The government of Japan, through its food assistance program, has donated $3.2 million worth of rice to refugees in Uganda to help with the food shortage that has affected them this year.
The rice equaling to 5,340 tones will be distributed to over 1.3 million refugees who are currently in over 22 refugee settlements in different parts of Uganda, with the priority given to women and children who are the biggest percentage of this vulnerable population.
At a ceremony held Thursday at the Ministry of Finance Offices to exchange notes between the two countries about the food assistance program, the Ambassador of Japan to Uganda, Kazuaki Kameda, noted that the initiative was in response to a noted influx of refugees from south Sudan and other neighboring countries.
“The World Food Program has announced that the shortfall for food assistance in Uganda by the end of this year will be an estimated $63 million. We therefore found it right to donate rice to assistant in this anonymous need,” Kazuaki said.
He added: “Also reports show that there is food insecurity in Uganda due to drought, irregular precipitation patterns and diseases that have lowed food production and resulted into food shortage and famine. This kind of situation must be even worse for refugees who do not cultivate their own foods and only depend on donations.”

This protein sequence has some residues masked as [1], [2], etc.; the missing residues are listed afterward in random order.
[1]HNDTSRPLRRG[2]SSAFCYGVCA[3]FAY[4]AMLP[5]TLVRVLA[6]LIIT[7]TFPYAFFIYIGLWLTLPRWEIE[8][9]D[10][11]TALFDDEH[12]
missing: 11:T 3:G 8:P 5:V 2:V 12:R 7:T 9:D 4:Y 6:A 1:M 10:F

On his part, the Minister of Finance, Matia kasaija thanked the Japanese government for the continuous support to refugees in areas of health, agriculture, education and energy.
He, however, noted that the contribution made today is a drop in the ocean considering the big amount of money that the government of Uganda needs to look after the welfare of the refugees.
“The government of Uganda is contributing over $323 million annually purposely for refugee welfare. However, the estimated budget is close to $2 biilon dollars. We call upon all well-wishers to bring more assistance in so that our brothers and sisters can live a dignified life as we work towards stabilizing the political wars in their areas of origin,” Kasaija said.